With the opacity lowered, the colors appear slightly less intense, and more of the original detail in the eyes is visible:
How to customize the rainbow eye color effect
So now that we've created the initial rainbow eye color effect, let's learn how to customize it and create different variations. And we can do that just by editing the gradient settings.
To edit the gradient settings for one of the eyes, double-click on its shape thumbnail in the Layers panel. I'll start with the eye on the right:
This opens the Gradient Fill dialog box with various options we can change:
Option 1: Reversing the direction of the gradient
One thing we can do is reverse the direction of the colors in the gradient. And we do that by selecting the Reverse option:
Photoshop shows us a live preview of the effect so we can keep the Gradient Fill dialog box open as we experiment with the settings. But keep in mind that we're changing the effect for only one eye at a time. So to make the same change for the other eye as well, you'll need to double-click on its shape thumbnail in the Layers panel and use the same setting(s).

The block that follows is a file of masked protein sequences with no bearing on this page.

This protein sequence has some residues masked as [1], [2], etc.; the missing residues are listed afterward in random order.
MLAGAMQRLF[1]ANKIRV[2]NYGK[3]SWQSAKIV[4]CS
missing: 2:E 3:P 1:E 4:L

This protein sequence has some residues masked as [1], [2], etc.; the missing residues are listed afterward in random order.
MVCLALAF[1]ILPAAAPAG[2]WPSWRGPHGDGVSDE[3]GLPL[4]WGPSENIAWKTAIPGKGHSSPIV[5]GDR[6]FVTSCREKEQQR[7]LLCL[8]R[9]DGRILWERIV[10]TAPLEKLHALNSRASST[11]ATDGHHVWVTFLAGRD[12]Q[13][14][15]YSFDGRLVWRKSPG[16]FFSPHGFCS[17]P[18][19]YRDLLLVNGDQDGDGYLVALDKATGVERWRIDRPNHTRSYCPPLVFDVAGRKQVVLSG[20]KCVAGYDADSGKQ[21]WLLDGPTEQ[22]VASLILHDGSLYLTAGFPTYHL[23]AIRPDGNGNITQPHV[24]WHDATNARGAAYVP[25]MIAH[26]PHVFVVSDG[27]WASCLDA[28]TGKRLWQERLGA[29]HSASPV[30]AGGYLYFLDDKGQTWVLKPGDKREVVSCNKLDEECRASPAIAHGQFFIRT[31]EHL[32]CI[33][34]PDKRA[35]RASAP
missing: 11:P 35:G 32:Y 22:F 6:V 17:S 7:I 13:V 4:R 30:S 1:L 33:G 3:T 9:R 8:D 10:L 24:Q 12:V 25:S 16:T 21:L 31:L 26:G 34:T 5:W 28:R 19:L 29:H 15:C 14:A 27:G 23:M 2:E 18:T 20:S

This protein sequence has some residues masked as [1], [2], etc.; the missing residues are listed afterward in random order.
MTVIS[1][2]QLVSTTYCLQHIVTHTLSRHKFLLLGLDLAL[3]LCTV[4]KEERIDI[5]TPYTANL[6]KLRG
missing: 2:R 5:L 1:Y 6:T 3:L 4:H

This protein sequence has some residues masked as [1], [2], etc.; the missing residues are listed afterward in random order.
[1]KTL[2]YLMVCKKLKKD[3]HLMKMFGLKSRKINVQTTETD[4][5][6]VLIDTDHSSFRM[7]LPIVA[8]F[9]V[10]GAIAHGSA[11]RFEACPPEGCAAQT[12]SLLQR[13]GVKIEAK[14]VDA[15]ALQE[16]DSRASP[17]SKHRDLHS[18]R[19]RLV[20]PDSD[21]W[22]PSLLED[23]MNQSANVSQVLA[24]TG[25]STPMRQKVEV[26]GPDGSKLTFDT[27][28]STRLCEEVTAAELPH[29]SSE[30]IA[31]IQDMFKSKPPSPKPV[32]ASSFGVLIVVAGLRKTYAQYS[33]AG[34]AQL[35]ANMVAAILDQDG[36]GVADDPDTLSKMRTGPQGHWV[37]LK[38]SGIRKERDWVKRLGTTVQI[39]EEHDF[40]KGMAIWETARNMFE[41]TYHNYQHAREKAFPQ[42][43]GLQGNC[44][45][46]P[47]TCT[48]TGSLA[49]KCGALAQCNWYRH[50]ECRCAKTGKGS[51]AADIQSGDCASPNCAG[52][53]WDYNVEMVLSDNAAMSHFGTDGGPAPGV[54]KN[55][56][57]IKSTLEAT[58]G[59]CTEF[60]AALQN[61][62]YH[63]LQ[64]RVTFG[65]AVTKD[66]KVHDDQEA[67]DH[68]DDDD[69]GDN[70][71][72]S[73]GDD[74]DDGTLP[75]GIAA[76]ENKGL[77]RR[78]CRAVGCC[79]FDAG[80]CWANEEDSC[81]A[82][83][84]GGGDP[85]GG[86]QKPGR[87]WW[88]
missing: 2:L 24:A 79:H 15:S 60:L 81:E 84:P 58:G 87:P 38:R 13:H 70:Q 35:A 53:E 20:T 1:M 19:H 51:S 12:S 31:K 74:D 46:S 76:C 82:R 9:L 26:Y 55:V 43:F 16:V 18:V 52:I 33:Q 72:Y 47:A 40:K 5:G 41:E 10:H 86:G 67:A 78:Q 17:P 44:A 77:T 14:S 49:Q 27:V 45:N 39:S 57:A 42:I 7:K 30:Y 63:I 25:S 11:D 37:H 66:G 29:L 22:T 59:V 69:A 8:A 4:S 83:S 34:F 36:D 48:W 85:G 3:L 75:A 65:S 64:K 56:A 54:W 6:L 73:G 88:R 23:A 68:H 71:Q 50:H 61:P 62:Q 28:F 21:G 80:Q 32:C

Here's what the effect looks like after reversing the colors in the right eye. The eyes now appear to mirror each other with their colors:
Option 2: Changing the angle of the gradient
We can also rotate the colors around the eye using the Angle option. You can click inside the dial and drag it around to change the value, or you can enter a specific value.
The default angle is 90°. At this angle, the color red is currently at the top of the eye. I'll change the angle to -90°: